2. Filter users by number of followers: There are a few reasons why you might want to only calculate TURI for users that have a following within some range (e.g. between 500 and 1,000):
    • Although there may be situations where a person with 500,000 followers is underrated, but this seems unlikely to be the kind of person you’re looking for so not worth the API resources.  
    • Filtering by some upper follower threshold mitigates the risk of including celebrities without verified accounts.
    • You limit the number of calls you make to the API. The most costly operation in terms of API calls is figuring out the influence of followers. The more followers a person has, the more API calls required to calculate TURI.

Trying out TURI

To test out the index, I calculated its value on a subset of 49 people that Tyler Cowen follows who have 1,000 or fewer followers (Tyler blogs at my favourite blog, inspired this project, and has good taste in people to follow).

The graph below illustrates TURI for these users (not including 4 accounts that were not accessible due to privacy settings). 

As you can see, one user (@xgabaix) is a significant outlier. Looking a bit more closely at the profile, this is Xavier Gabaix, a well known economist at Harvard University. His TURI is so high because he has several very influential followers and he has not tweeted yet. 

So did TURI fail here? I don’t think so, since this is very likely someone to follow if he was actually Tweeting. However, it does seem a little strange to put someone at the top of the list that doesn’t actually have any Twitter content.

So, I filtered again for users that have published at least 20 tweets:

The following chart looks solely at the various user’s IF (Influence of their Followers). Interestingly, another user @shanagement has the most influential followers by far. However, they rank in third place for overall TURI since they tweet significantly more than @davidbrooks13 or @davidhgillen.

Limitations

Of course, TURI has some shortcomings:

  • Difficult to tell how well TURI works: The measures are based on intuition and there is obviously no “ground truth” data about how underrated twitter users actually are. So, we don’t really have a data-based method for seeing how well the index works and improving it systematically. For example, you might question is whether Growth G should be included in the index at all. I think there’s a good argument for it: if people get followers quickly per unit of content there must be something about that content that draws others. But, on the other hand, maybe they aren’t truly underrated. Maybe the truly underrated people have good content but your average Twitter user underestimates them even after reading a few posts. People don’t always know high quality when the see it.
  • It takes a fairly long time to calculate TURI: This is due to Twitter rate limits of API requests. For example, calculating TURI for 49 Twitter users above took about an hour. It would take even longer for people with larger followings (remember, I only focused on people with 1,000 or fewer followers). So, if you want to do a large batch of people, it’s probably a good idea run this on a server on an ongoing basis and store user and TURI information into a database.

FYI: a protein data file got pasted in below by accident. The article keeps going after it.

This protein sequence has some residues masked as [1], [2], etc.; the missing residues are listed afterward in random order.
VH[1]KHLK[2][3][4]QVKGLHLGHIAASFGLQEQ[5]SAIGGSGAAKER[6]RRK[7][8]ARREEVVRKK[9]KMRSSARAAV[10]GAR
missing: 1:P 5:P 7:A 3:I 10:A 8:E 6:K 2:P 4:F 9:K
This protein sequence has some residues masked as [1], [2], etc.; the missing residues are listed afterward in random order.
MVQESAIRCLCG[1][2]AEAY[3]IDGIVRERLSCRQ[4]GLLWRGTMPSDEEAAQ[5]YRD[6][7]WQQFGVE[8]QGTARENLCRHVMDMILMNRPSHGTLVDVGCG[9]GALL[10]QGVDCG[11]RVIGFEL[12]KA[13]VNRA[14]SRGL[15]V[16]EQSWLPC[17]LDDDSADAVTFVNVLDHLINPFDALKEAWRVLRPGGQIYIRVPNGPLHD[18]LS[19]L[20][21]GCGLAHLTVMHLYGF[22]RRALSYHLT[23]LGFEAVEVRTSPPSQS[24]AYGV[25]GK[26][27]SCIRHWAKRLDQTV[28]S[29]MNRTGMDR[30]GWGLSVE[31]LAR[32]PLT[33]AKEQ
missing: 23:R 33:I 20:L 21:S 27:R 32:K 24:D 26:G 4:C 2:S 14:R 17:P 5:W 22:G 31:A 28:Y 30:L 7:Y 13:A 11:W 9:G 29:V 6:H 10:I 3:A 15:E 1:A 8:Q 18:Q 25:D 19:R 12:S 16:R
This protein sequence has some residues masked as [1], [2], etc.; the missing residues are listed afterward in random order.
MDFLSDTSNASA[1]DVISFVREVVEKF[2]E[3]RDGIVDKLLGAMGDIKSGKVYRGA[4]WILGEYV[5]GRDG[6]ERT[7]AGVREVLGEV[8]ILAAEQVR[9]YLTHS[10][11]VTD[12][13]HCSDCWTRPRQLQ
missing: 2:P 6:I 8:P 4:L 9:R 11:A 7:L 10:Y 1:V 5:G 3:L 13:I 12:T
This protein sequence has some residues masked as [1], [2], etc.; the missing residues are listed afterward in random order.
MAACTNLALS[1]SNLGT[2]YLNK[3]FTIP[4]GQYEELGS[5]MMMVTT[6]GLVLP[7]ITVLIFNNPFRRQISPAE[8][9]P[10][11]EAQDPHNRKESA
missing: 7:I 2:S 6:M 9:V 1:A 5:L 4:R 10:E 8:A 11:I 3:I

Other ideas?

There are many many different ways you could potentially specify an index like this. Leave a comment or reach out to me on Twitter or email if you have any suggestions.

One other possible tweak is accounting for the number of people that the user follows. I notice that some Twitter users seem to have a strategy of following a huge number of people in the hopes of being followed back. In these cases, their following strategy may be the cause of their high growth and not the quality of their content. One solution is to adjust the TURI by multiplying by (Number of User’s Followers) / (Number of People the User Follows). This would penalize people that, for example, have 15,000 followers but follow 15,000 people themselves.

Technical Details

You can find the code I used to interact with the API and calculate TURI here. The code uses the python-twitter package, which provides a nice way of interacting with the Twitter API, abstracting away annoying details so you don’t have to deal with them (e.g. authenticating with OAuth, dealing with rate limits).

Why Data Scientists Should Join Toastmasters

Public speaking used to be a big sore spot for me. I was able to do it, but I truly hated it and it caused me a great deal of grief. When I knew I had to speak it would basically ruin the chunk of time from when I knew I would have to speak to when I did it. And don’t get me started on impromptu speaking – whenever something like that would pop up, I would feel pure terror.

Things got a bit better once I entered the working world and had to speak somewhat regularly, giving presentations to clients and staff and participating in meetings. But still, I hated it. I thought I was no good and had a lot of anxiety associated with it.

A little over a year ago, I finally had enough and decided I needed to do something about it. I joined the Venio Dictum toastmasters group in Winnipeg. After only a few months, I started to become much more relaxed and at ease when speaking. Today, one year later, I actually look forward to giving speeches and facing the challenge of impromptu speaking. A year ago, if you told me I would feel this way now, I wouldn’t have believed you.

Imagine being the type of person that volunteers to address a crowd or give a toast off the cuff. Imagine looking forward to speaking at a wedding, meeting, or other event. Imagine being totally comfortable in one of those “networking event” situations where you enter a room crowded full of people you don’t know. A year ago, I used to think people that enjoyed this stuff were from another planet. Now, I understand this attitude and I feel like I’m getting there myself.

Why should a Data Scientist care about speaking skills?

  • Communication is a critical part of the job

Yes, a huge part of being a data scientist is having skills in mathematics, statistics, machine learning, programming, and having domain expertise.